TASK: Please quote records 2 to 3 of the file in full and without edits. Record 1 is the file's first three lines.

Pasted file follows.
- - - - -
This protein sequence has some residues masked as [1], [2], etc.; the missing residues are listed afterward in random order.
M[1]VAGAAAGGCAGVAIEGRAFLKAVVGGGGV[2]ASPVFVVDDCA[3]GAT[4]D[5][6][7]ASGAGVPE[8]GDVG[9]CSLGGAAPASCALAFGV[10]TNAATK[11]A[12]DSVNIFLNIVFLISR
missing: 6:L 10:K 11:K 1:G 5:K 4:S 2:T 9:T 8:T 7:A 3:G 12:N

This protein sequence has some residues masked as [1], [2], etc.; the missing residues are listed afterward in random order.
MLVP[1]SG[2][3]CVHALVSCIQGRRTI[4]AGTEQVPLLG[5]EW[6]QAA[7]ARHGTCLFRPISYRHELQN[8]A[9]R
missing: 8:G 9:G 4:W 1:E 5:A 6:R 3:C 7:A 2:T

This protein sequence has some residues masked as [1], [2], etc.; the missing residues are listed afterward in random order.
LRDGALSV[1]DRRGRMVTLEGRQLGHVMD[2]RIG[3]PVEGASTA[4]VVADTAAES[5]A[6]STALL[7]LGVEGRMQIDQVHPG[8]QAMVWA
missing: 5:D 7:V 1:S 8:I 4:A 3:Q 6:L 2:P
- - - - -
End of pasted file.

This protein sequence has some residues masked as [1], [2], etc.; the missing residues are listed afterward in random order.
MLVP[1]SG[2][3]CVHALVSCIQGRRTI[4]AGTEQVPLLG[5]EW[6]QAA[7]ARHGTCLFRPISYRHELQN[8]A[9]R
missing: 8:G 9:G 4:W 1:E 5:A 6:R 3:C 7:A 2:T

This protein sequence has some residues masked as [1], [2], etc.; the missing residues are listed afterward in random order.
LRDGALSV[1]DRRGRMVTLEGRQLGHVMD[2]RIG[3]PVEGASTA[4]VVADTAAES[5]A[6]STALL[7]LGVEGRMQIDQVHPG[8]QAMVWA
missing: 5:D 7:V 1:S 8:I 4:A 3:Q 6:L 2:P